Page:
Afterward Jean Louise visits Calpurnia, echoing the time she accompanied her caretaker to AME Sunday service in Mockingbird. In Watchman, she’s ostensibly visiting after Calpurnia’s grandson kills the (white) town drunk in a driving accident; Atticus has agreed to take the case so the dreaded NAACP won’t stir things up. “Now, isn’t it better for us to stand up with him in court than to have him fall into the wrong hands?” he says. The book is filled with guilty pleas. Reeling, Jean Louise seeks out “her old friend” Calpurnia—not to comfort the grieving grandmother but to comfort herself, not for redemption but reassurance. Calpurnia’s subtle rebuff—“Calpurnia was wearing her company manners,” treating Jean Louise more like a stranger—becomes a stark gulf when the woman asks, “What are you all doing to us?” Jean Louise drives home, Scout no longer.
The book could have ended near there, exploring what it means for her to be “extravagant with her pity, and complacent in her snug world,” wrestling with race’s ambiguities or leaving them as conflicts. If so, the new book might be brave in ways Mockingbird, as a novel of childhood, could avoid; the innocence in it is not just Tom Robinson’s, but Scout’s too. (You could say in a bigoted world the book brilliantly lends him hers.) Yet while it charts “the malignant limbo of turning from a howling tomboy into a young woman,” Watchman is never quite able to maintain the dueling racial contradictions within the mind of adult Jean Louise, raised, as she realizes, “by a black woman and a white man.” It would take a book like Toni Morrison’s The Bluest Eye to stay there at Calpurnia’s crowded house, to see beyond the front porch in ways Mockingbird first suggested. But Watchman ultimately returns to the strictest definition of family, and duty, as Jean Louise is supposed to. No wonder Jean Louise’s corseted, “enarmored,” elitist Aunt Alexandra becomes all the more prominent here. Is the aunt’s propriety ultimately what prevails?
Though set in childhood, Mockingbird is the more mature book, especially with its double perspective of the childhood Scout and the grown narrator looking back. Yet, for a time, Watchman proves quite moving when its language, and Jean Louise’s, changes after her colossal disappointments—filled with ellipses and regularly switching from a distanced third person to a closer narration, even regularly slipping into first person. For those near-brilliant middle chapters, we experience the “blight” alongside Jean Louise, who, “had she insight, could she have pierced the barriers of her highly selective, insular world, she may have discovered that all her life she had been with a visual defect which had gone unnoticed and neglected by herself and by those closest to her: she was born color blind.” This family trait is literal (and neatly echoes Mockingbird) but here means far more. Later she declares herself symbolically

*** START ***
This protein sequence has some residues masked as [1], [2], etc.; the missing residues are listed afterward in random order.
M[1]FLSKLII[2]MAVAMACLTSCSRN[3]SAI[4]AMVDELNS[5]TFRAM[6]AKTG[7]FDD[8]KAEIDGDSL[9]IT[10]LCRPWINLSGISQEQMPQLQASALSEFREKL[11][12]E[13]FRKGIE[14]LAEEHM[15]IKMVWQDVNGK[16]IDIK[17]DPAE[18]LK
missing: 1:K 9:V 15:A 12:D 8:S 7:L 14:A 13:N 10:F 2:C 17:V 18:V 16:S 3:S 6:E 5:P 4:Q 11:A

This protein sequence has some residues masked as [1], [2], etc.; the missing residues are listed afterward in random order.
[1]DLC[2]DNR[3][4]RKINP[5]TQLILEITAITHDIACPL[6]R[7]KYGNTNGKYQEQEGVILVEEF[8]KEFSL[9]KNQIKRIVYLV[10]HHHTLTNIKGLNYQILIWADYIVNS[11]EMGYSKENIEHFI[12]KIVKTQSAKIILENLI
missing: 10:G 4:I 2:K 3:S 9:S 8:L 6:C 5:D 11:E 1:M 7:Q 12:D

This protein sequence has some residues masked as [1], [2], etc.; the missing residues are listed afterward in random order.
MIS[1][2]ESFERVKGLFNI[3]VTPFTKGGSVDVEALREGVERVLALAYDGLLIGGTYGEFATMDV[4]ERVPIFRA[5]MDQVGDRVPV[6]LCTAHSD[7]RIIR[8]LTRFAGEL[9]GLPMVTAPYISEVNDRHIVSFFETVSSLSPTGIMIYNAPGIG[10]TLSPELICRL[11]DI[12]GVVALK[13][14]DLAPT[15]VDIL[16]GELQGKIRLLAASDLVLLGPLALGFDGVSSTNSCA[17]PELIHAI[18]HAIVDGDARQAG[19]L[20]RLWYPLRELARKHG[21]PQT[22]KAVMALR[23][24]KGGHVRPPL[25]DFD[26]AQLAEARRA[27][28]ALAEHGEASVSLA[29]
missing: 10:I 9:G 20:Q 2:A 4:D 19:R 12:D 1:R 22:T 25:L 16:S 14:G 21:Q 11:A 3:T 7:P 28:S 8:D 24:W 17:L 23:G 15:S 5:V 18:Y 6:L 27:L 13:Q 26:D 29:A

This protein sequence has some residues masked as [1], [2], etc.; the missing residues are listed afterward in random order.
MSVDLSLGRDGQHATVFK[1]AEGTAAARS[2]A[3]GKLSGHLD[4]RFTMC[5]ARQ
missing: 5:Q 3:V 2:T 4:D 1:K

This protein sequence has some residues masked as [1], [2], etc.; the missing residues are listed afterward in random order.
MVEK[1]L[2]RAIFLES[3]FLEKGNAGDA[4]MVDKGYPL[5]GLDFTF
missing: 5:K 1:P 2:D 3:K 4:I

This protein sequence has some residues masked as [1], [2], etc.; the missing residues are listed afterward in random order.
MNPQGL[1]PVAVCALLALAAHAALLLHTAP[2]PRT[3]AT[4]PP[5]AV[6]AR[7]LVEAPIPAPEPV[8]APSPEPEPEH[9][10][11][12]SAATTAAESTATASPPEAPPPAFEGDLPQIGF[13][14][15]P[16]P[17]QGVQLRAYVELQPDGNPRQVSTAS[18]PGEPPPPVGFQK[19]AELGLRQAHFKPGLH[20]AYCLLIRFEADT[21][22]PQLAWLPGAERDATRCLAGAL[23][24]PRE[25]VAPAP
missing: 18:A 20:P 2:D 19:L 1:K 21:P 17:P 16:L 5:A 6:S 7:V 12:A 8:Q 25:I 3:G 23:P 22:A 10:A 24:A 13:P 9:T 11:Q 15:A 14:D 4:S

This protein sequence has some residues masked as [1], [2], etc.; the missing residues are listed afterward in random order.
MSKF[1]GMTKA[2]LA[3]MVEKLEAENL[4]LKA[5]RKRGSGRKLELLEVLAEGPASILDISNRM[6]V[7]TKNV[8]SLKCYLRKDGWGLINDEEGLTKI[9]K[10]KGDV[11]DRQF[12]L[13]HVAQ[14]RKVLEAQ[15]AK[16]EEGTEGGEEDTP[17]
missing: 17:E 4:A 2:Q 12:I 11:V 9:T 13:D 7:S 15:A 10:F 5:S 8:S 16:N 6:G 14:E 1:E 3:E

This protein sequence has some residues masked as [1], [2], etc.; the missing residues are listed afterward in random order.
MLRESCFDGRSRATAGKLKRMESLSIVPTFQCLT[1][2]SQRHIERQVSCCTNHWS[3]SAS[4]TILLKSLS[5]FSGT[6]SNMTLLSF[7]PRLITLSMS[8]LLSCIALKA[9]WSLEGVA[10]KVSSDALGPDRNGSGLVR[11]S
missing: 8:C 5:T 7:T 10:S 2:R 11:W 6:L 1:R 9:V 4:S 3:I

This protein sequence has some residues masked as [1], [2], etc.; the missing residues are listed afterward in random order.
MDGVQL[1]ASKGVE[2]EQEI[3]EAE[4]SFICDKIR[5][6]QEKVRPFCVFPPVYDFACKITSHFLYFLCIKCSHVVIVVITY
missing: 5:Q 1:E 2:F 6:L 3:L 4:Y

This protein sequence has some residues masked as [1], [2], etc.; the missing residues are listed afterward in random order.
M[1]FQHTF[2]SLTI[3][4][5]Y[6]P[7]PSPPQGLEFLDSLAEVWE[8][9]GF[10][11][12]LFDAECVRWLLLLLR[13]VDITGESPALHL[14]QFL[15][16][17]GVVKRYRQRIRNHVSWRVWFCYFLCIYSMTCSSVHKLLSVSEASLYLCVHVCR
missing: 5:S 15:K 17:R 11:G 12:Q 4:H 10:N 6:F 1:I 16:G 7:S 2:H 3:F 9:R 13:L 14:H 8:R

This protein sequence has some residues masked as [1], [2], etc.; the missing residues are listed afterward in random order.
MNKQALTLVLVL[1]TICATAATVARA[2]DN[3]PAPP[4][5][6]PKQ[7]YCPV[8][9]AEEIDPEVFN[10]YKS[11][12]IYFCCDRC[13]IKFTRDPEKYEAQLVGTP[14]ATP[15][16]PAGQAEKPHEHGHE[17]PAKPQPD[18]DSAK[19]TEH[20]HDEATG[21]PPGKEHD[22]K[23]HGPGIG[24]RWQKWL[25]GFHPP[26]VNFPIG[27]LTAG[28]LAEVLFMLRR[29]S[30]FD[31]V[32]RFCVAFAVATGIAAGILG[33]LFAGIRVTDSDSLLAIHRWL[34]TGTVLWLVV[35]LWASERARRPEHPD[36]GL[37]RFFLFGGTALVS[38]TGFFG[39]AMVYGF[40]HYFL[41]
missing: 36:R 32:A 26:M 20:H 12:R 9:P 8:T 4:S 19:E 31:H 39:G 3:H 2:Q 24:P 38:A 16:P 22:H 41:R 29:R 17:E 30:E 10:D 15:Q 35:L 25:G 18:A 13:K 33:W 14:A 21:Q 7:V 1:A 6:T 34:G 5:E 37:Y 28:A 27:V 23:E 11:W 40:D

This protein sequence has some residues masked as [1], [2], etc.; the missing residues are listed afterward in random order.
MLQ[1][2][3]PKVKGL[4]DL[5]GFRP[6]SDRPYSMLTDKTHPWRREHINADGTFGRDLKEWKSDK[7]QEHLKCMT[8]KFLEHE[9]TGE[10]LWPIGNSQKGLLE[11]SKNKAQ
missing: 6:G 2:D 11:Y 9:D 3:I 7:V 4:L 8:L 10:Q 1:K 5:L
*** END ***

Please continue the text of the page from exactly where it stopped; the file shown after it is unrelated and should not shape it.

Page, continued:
blind, that’s what I am. I never opened my eyes. I never thought to look into people’s hearts, I only looked in their face. Stone blind. … I need a watchman to lead me around and declare what he seeth every hour on the hour. I need a watchman to tell me this is what a man says but this is what he means, to draw a line down the middle and say here is this justice and there is that justice and make me understand the difference.
For many, dare I say millions, Mockingbird has served to do exactly that. If only the rest of Watchman had such insight into the white segregationist mind and its justifications. For, as leaders like Martin Luther King suggested, segregation not only claimed black lives don’t matter and placed black bodies in jeopardy, but damaged what might be called the white soul. Perhaps with further vision and revision, Watchman could have testified to this. As is, it can never compete with Mockingbird but can’t help but be compared. But Watchman does press the question: Could Lee ever have written about such hate and remain as well loved?
Go Set a Watchman, by Harper Lee. HarperCollins.